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CRISIL's analysis of 3,000 micro small and medium enterprises (MSMEs) revealed that enterprises resorted to personal funding sources, such as equity infusion by the management and unsecured loans from acquaintances, because of the unavailability of easy access to bank funding and in a bid to ease the pressure on profit margin, resulting from rising inflation in 2010-11.
Rising inflation and the high interest rate regime in 2010-11 constrained the profit margin and working capital management of MSMEs in India, particularly start-up ventures that have a restricted corpus.
In 2010-11, inflation led to an increase in the cost of inputs, while the constantly rising cash reserve ratio was soaking up liquidity from the banking sector. Consequently, there was a spike in the demand for short-term funds, which were not easily available. Accessing bank finances in such a scenario would imply higher interest costs and a squeeze on the profit margin.
Crisil's study shows that because of the difficulties in accessing bank funding and the need to ease the pressure on profit margin, MSMEs dipped into their personal funding sources, such as equity infusion by the management and unsecured loans from family and friends.
The average net sales of these enterprises recorded a growth of 29% in 2010-11 to R275.23 million from R214.05 million in 2009-10 (chart 1). This growth was partly fuelled by the inflationary pressure, as the cost of goods increased due to an increase in major input costs, such as raw material and wages.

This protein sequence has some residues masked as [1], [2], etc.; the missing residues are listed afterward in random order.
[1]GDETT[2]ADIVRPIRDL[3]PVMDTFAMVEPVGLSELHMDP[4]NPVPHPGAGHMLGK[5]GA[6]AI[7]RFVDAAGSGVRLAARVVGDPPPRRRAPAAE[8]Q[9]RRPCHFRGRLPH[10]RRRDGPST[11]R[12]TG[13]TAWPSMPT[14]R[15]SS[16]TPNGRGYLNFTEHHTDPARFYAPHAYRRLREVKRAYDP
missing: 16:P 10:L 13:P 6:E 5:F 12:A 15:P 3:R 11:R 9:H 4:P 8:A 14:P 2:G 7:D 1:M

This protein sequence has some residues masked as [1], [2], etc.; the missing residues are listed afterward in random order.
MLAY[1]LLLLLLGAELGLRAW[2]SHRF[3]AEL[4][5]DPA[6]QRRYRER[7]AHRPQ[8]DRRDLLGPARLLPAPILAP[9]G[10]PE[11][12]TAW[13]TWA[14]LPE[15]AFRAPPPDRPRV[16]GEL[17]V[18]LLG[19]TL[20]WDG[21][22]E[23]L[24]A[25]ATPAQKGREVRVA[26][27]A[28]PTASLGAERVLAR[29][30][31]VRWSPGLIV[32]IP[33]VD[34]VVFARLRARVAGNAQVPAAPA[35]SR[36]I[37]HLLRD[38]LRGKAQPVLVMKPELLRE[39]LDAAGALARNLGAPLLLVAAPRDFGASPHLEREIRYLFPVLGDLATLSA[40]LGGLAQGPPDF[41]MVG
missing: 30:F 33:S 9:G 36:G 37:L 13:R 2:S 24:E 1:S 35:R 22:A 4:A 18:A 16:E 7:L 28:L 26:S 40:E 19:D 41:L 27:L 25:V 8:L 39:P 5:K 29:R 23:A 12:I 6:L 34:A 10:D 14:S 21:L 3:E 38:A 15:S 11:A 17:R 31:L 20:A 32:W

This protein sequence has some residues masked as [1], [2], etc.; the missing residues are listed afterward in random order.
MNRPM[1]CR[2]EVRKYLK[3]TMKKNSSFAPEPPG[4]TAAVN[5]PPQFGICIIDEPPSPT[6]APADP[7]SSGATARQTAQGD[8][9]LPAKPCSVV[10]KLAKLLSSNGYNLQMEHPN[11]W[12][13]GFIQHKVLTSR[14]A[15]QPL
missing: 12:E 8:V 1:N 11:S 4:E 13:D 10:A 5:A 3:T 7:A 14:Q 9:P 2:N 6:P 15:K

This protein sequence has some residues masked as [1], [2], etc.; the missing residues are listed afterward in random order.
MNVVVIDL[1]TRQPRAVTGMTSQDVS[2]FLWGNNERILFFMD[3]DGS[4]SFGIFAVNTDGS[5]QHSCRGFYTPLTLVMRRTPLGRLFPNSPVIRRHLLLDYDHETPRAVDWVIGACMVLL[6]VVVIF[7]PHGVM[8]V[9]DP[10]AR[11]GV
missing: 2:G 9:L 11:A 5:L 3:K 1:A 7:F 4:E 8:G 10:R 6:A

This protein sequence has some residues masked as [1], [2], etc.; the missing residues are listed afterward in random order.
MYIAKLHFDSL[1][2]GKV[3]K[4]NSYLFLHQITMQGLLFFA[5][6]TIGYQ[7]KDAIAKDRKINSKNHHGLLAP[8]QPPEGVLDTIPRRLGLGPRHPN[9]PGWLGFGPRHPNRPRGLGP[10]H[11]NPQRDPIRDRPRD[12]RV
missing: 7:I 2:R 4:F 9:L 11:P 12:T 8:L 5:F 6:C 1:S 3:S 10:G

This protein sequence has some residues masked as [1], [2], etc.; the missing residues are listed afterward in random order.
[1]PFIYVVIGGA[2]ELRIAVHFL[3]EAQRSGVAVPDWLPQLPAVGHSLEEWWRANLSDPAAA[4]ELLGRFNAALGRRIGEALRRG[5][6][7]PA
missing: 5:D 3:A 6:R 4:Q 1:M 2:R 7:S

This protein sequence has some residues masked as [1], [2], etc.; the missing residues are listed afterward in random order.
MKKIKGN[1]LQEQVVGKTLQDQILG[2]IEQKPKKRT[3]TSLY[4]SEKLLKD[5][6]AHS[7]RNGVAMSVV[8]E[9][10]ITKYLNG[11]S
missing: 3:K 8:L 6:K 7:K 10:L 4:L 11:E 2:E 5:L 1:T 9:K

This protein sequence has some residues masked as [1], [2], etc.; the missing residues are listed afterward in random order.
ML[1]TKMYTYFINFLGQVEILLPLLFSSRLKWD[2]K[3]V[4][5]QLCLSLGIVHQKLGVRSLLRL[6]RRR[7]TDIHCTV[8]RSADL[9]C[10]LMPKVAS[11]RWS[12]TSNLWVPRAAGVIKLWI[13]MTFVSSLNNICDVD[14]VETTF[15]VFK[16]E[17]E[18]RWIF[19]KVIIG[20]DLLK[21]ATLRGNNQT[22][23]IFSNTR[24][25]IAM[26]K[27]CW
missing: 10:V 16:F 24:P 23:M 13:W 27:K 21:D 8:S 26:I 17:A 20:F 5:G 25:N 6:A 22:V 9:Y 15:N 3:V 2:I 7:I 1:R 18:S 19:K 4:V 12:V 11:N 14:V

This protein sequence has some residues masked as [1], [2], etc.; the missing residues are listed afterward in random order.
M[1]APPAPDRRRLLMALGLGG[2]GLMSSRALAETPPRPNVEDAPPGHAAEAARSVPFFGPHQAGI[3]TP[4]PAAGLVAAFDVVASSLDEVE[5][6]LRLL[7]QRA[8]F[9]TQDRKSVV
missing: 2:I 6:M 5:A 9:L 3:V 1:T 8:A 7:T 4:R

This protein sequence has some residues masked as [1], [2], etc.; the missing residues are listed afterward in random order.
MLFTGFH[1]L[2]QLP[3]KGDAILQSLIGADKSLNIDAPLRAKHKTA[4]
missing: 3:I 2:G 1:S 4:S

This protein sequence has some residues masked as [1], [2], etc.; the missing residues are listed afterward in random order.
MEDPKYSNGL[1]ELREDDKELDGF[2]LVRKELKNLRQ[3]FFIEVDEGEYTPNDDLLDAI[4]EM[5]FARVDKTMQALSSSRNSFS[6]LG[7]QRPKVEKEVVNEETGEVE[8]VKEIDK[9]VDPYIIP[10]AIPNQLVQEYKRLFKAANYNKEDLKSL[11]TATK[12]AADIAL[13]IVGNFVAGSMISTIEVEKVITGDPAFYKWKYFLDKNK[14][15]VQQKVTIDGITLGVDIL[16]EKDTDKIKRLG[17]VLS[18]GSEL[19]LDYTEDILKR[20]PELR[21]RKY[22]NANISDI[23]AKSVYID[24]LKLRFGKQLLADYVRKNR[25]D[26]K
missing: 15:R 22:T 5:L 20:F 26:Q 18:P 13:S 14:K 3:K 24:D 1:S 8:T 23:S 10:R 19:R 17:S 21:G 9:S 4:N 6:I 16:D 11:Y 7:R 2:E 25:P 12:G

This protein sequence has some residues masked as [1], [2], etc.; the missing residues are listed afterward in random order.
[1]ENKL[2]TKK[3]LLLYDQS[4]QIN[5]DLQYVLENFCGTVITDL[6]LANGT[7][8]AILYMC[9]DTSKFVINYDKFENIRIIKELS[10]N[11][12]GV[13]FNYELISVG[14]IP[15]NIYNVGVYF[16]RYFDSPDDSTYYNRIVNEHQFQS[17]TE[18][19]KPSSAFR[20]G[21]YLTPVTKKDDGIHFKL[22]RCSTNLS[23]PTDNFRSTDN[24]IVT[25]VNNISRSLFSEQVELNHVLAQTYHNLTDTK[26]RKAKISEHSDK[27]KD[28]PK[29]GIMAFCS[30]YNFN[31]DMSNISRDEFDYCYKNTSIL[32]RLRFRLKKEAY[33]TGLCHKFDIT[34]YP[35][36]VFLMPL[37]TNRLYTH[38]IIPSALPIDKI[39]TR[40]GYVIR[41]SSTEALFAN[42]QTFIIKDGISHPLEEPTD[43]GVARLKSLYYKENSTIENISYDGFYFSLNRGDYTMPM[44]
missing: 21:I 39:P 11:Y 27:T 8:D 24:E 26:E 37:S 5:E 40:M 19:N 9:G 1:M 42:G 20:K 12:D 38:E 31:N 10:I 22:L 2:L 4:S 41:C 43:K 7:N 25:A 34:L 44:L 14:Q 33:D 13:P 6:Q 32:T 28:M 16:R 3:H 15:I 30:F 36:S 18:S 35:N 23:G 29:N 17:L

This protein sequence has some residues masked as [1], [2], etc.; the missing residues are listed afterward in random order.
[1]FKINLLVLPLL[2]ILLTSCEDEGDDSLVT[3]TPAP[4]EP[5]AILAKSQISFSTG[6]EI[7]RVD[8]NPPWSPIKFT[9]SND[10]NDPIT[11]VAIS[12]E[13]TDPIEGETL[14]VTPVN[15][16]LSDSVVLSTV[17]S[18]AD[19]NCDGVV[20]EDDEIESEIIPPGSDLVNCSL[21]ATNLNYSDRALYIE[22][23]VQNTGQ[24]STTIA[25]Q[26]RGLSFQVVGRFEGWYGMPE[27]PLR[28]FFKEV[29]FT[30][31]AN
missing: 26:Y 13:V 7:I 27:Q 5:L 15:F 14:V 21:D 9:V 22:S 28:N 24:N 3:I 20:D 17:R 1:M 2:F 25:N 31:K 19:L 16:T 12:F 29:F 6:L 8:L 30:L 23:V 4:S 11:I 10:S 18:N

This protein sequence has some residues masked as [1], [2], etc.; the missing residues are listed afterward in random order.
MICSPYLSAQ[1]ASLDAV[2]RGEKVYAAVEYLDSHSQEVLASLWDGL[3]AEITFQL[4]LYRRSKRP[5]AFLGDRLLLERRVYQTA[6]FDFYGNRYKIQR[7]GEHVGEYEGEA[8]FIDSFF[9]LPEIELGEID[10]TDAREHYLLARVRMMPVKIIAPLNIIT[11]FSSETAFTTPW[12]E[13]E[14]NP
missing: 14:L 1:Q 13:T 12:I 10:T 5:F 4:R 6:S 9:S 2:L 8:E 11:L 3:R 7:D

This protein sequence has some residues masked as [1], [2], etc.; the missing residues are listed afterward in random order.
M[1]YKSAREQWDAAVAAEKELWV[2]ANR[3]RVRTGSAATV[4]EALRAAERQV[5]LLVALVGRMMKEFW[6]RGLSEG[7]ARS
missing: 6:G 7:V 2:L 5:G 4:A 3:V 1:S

The average raw material cost increased by 31% to R186.44 million in 2010-11 (chart 2) from R141.87 million in 2009-10, more than the growth in net sales during this period, as enterprises were unable to pass on the increase in raw material cost to their customers.
The average employee cost during this period also registered a 27% growth (chart 3), to R10.13 million in 2010-11 from R7.98 million in 2009-10, as most enterprises had to increase wages in 2010-11 to retain employees. The increase in raw material and employee costs constrained operating margin, which showed a decline of 13 basis points. The average operating margin of enterprises reduced to 8.81% in 2010-11 from 8.94% in 2009-10 (chart 4) owing to the inability of enterprises to pass on the input cost entirely to end-users.